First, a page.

The old school teaching about obesity went like this. Consume more calories than you burn and you gain weight. Consume less calories than you burn and you lose weight. Obesity is just a problem of self control. All calories are the same.
This way of thinking has been dis proven but still pervades many discussions.
Ample evidence supports the following facts that should be considered in choosing foods and mitigating the obesity epidemic.
- High glycemic high carbohydrate foods and beverages such as bread, pasta, potatoes, crackers, chips, granola bars, breakfast cereal, soda, energy drinks produce a rapid rise in blood sugar and insulin levels, stimulate hunger, enhance further carbohydrate cravings, and drive people to overeat. Thus, what kind of food you eat affects how much you eat. (1,2)
- High carbohydrate diets result in decreased calorie burning (decreased metabolic rate) compared to high fat high protein diets. Thus, a diet with carbohydrate restriction not only limits hunger (improves satiety) but also results in burning more calories for the same level of activity and at rest. I have previously discussed weight loss studies that consistently demonstrate that carbohydrate restriction results in spontaneous reduction in caloric consumption. At the same time this approach results in burning more calories while you watch TV or go for a walk. (3)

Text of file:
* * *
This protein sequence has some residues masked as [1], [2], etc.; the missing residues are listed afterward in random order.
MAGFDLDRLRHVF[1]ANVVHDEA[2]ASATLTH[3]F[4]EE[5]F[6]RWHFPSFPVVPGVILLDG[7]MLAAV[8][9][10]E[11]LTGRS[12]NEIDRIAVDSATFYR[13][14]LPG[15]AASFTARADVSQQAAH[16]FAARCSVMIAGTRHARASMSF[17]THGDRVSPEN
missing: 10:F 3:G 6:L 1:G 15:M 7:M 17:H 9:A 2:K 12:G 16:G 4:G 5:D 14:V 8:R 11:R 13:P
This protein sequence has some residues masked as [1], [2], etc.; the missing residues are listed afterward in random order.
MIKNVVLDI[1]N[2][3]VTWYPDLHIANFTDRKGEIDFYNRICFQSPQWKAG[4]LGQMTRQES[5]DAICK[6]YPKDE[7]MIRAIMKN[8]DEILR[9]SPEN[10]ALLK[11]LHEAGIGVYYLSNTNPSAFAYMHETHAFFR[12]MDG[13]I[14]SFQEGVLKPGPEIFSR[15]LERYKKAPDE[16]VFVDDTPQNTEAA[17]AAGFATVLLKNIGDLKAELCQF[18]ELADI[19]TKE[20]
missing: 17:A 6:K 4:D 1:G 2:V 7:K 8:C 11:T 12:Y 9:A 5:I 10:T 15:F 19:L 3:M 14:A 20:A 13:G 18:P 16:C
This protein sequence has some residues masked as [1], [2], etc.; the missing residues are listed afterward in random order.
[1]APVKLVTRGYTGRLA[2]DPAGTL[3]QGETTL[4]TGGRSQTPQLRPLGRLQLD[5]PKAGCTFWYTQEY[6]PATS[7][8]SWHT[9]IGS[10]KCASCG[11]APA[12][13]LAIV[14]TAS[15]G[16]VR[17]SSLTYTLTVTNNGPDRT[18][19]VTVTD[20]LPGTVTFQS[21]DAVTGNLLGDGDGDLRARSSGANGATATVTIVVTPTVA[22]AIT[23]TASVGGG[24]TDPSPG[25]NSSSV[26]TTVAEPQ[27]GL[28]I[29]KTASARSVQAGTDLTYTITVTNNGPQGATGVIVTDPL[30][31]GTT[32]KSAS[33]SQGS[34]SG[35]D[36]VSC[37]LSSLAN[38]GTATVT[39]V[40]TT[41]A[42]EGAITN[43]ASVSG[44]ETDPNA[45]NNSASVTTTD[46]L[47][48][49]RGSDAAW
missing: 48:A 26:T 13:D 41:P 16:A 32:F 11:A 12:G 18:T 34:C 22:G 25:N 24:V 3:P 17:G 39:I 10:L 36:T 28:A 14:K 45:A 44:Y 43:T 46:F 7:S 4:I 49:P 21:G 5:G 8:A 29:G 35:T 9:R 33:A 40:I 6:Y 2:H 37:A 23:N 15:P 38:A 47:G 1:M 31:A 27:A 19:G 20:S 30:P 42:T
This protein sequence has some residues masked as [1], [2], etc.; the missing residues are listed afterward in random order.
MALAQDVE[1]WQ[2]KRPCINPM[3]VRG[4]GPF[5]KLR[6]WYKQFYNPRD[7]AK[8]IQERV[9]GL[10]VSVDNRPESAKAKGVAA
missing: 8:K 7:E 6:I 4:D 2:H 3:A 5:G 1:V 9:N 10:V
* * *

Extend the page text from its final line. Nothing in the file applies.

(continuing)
- The human body does not absorb all of the calories present in food. A higher % of the calories present in highly processed refined foods (which represent 70% of the American diet) are absorbed compared to whole unprocessed foods such as tree nuts. (4)
- Whole foods, especially non-starchy vegetables, provide much more satiety producing fiber (non-starchy vegetables have five to seven times as much fiber compared to whole grain bread on a per calorie basis)
- Food choices produce different effects on the gut flora. A diet consisting of whole hunter-gatherer type foods (grass fed meat, free range poultry and eggs, wild seafood, fresh fruits, vegetables and nuts) enhance and support the development of “good bacteria” in the gut. As discussed before , the gut flora have a major impact on the risk of obesity and other diseases.
- High carbohydrate diets produce higher insulin levels. Insulin results in conversion of carbohydrate into fat and storage of fat. Insulin inhibits the burning of fat. Carbohydrate restriction results in burning fat for energy.
- The process of protein digestion consumes more calories compared to the digestion of carbohydrate. Protein has a higher thermogenic effect compared to carbohydrate.
THE BOTTOM LINE: not all calories are the same. The quality of the food we consume affects our metabolic rate, our absorption of calories, how quickly we feel full and therefore how many calories we consume, and the mix of good bacteria and bad bacteria that live in our GI tract.
Good health, peace and tranquility to all